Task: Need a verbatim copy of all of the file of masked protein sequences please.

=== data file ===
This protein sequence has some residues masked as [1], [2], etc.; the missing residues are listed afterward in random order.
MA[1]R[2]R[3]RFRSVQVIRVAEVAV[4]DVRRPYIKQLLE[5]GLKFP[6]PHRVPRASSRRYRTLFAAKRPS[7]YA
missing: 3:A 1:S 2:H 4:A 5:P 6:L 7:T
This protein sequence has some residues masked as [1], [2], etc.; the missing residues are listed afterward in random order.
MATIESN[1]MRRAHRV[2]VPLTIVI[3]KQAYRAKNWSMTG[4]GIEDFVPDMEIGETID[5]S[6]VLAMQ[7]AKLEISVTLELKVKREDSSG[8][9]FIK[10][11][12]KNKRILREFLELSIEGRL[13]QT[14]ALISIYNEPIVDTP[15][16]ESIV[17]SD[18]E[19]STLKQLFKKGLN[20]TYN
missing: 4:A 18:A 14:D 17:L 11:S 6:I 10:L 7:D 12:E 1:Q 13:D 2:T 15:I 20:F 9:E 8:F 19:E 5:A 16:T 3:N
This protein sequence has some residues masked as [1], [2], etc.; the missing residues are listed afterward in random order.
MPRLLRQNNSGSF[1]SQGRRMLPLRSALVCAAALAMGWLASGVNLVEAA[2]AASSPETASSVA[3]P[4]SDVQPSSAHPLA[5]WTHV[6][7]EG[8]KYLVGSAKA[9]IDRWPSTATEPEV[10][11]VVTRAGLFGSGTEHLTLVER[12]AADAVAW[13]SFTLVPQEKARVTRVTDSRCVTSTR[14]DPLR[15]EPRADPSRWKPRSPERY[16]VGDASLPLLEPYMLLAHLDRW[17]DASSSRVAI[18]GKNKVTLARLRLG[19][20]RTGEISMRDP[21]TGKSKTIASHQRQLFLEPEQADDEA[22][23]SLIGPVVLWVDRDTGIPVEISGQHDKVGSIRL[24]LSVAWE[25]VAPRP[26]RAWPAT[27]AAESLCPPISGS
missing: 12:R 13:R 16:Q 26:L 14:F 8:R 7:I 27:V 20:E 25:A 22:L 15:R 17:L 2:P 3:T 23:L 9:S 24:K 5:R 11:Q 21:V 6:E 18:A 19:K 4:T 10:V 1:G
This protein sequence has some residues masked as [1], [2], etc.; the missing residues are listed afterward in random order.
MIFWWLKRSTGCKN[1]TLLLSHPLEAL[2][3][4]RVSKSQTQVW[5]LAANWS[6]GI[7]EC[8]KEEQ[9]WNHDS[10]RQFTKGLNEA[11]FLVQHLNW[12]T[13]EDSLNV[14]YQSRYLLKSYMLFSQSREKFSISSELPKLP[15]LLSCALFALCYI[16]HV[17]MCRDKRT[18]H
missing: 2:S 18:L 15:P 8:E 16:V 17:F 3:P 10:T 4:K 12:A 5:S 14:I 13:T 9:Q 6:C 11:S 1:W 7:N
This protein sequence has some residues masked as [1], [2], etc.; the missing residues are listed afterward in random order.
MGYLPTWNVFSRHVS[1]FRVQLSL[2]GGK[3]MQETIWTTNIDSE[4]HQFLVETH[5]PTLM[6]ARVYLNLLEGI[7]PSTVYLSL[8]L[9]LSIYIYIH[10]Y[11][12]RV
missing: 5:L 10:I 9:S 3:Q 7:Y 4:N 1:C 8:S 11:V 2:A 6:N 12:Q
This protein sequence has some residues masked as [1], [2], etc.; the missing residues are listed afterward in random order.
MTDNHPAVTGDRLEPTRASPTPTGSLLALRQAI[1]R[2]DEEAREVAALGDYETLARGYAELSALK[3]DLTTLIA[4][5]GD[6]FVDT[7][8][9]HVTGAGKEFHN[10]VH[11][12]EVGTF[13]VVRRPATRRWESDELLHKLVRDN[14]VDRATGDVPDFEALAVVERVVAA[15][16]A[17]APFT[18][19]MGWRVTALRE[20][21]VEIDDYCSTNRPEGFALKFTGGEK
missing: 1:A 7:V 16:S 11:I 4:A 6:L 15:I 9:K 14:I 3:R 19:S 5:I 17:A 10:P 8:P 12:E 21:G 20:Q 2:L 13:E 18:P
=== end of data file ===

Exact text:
This protein sequence has some residues masked as [1], [2], etc.; the missing residues are listed afterward in random order.
MA[1]R[2]R[3]RFRSVQVIRVAEVAV[4]DVRRPYIKQLLE[5]GLKFP[6]PHRVPRASSRRYRTLFAAKRPS[7]YA
missing: 3:A 1:S 2:H 4:A 5:P 6:L 7:T
This protein sequence has some residues masked as [1], [2], etc.; the missing residues are listed afterward in random order.
MATIESN[1]MRRAHRV[2]VPLTIVI[3]KQAYRAKNWSMTG[4]GIEDFVPDMEIGETID[5]S[6]VLAMQ[7]AKLEISVTLELKVKREDSSG[8][9]FIK[10][11][12]KNKRILREFLELSIEGRL[13]QT[14]ALISIYNEPIVDTP[15][16]ESIV[17]SD[18]E[19]STLKQLFKKGLN[20]TYN
missing: 4:A 18:A 14:D 17:L 11:S 6:I 10:L 7:D 12:E 1:Q 13:D 2:T 15:I 20:F 9:E 8:F 19:E 5:A 16:T 3:N
This protein sequence has some residues masked as [1], [2], etc.; the missing residues are listed afterward in random order.
MPRLLRQNNSGSF[1]SQGRRMLPLRSALVCAAALAMGWLASGVNLVEAA[2]AASSPETASSVA[3]P[4]SDVQPSSAHPLA[5]WTHV[6][7]EG[8]KYLVGSAKA[9]IDRWPSTATEPEV[10][11]VVTRAGLFGSGTEHLTLVER[12]AADAVAW[13]SFTLVPQEKARVTRVTDSRCVTSTR[14]DPLR[15]EPRADPSRWKPRSPERY[16]VGDASLPLLEPYMLLAHLDRW[17]DASSSRVAI[18]GKNKVTLARLRLG[19][20]RTGEISMRDP[21]TGKSKTIASHQRQLFLEPEQADDEA[22][23]SLIGPVVLWVDRDTGIPVEISGQHDKVGSIRL[24]LSVAWE[25]VAPRP[26]RAWPAT[27]AAESLCPPISGS
missing: 12:R 13:R 16:Q 26:L 14:F 8:R 7:I 27:V 20:E 25:A 22:L 15:R 17:L 2:P 3:T 23:L 9:S 24:K 5:R 11:Q 21:V 6:E 18:A 19:K 4:T 10:V 1:G
This protein sequence has some residues masked as [1], [2], etc.; the missing residues are listed afterward in random order.
MIFWWLKRSTGCKN[1]TLLLSHPLEAL[2][3][4]RVSKSQTQVW[5]LAANWS[6]GI[7]EC[8]KEEQ[9]WNHDS[10]RQFTKGLNEA[11]FLVQHLNW[12]T[13]EDSLNV[14]YQSRYLLKSYMLFSQSREKFSISSELPKLP[15]LLSCALFALCYI[16]HV[17]MCRDKRT[18]H
missing: 2:S 18:L 15:P 8:E 16:V 17:F 3:P 10:T 4:K 12:A 5:S 14:I 13:T 9:Q 6:C 11:S 1:W 7:N
This protein sequence has some residues masked as [1], [2], etc.; the missing residues are listed afterward in random order.
MGYLPTWNVFSRHVS[1]FRVQLSL[2]GGK[3]MQETIWTTNIDSE[4]HQFLVETH[5]PTLM[6]ARVYLNLLEGI[7]PSTVYLSL[8]L[9]LSIYIYIH[10]Y[11][12]RV
missing: 5:L 10:I 9:S 3:Q 7:Y 4:N 1:C 8:S 11:V 2:A 6:N 12:Q
This protein sequence has some residues masked as [1], [2], etc.; the missing residues are listed afterward in random order.
MTDNHPAVTGDRLEPTRASPTPTGSLLALRQAI[1]R[2]DEEAREVAALGDYETLARGYAELSALK[3]DLTTLIA[4][5]GD[6]FVDT[7][8][9]HVTGAGKEFHN[10]VH[11][12]EVGTF[13]VVRRPATRRWESDELLHKLVRDN[14]VDRATGDVPDFEALAVVERVVAA[15][16]A[17]APFT[18][19]MGWRVTALRE[20][21]VEIDDYCSTNRPEGFALKFTGGEK
missing: 1:A 7:V 16:S 11:I 4:A 6:L 15:I 9:K 14:I 3:R 19:S 5:I 17:A 10:P 8:P 12:E 21:G 20:Q 2:L 13:E 18:P